Thematically, THE APPALOOSA - which celebrated film critic Pauline Kael had dismissed as "a dog of a movie about a horse" and whose title was, understandably changed to SOUTHWEST TO SONORA for its British theatrical release – doesn't really cover any new ground despite Brando and director Furie's attempts to respectively infuse meaning into every gesture and shot. The latter was known for his flashy camera stylistics, and he really goes overboard here (placing characters in the extreme foreground when the main action is occurring in the remaining part of the frame – including the very last shot – or choosing bizarre angles – such as a tilted shot during the arm-wrestling bout from the POV of a scorpion!); with this in mind, I had become even more interested in checking this one out after learning how Italian B-movie exponent Enzo G. Castellari drew on it for his impressive latter-day Spaghetti Western KEOMA (1976) on the Audio Commentary of that film's R1 Anchor Bay DVD. All of this – plus Saxon's enjoyably hammy, Golden Globe-nominated performance (with an exaggerated Mexican accent to match) – keeps one watching, even when the pace flags or the plot turns dreary.

    Brando is said to have agreed to do this principally because he needed the cash to pay in alimony for his two ex-wives and that he quickly lost interest in the project (to the consternation of his producer and director); consequently, his contribution is atypically understated – thus allowing co-star Saxon to walk away with the film! Nevertheless, the confrontation scenes between their two characters constitute definite highlights (and the climax is nicely handled – kudos, in fact, to Russell Metty's cinematography throughout); otherwise, Silvera and popular Mexican actor/director Emilio Fernandez (perhaps still best-known for playing General Mapache in Sam Peckinpah's THE WILD BUNCH [1969] and here appearing as Saxon's right-hand man) are notable among the supporting cast.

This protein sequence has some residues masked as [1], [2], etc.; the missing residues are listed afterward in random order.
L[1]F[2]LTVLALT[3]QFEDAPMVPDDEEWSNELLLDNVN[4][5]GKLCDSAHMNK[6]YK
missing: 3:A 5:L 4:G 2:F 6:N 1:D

• I'd seen this film years ago, and rented the video last night. Brando was at the zenith of his career:

    strong, vital, and fit. His understated, controled acting along with his easy interaction with the other actors made this film a delight to watch. Especially moving was his relationship with Paco (Rafael Campos)-a close bond which was a major force in the film as revealed by the amazing speech relating Mateo's (Brando) growing up in the household of Paco and his family. The scenery was magnificent. A fine western, with qualities that would cross over into any genre.
  • Warning: Spoilers
    Marlon Brando's performance in this film was exemplary. This is a story about a group of banditos who raided Matt Fletcher's (Brando) ranch left him for dead and stole his appaloosa. Brando stalks the thieves obsessed with getting his beloved horse. The rest of the film shows Fletcher's struggles with the thieves in a succession of action packed showdowns.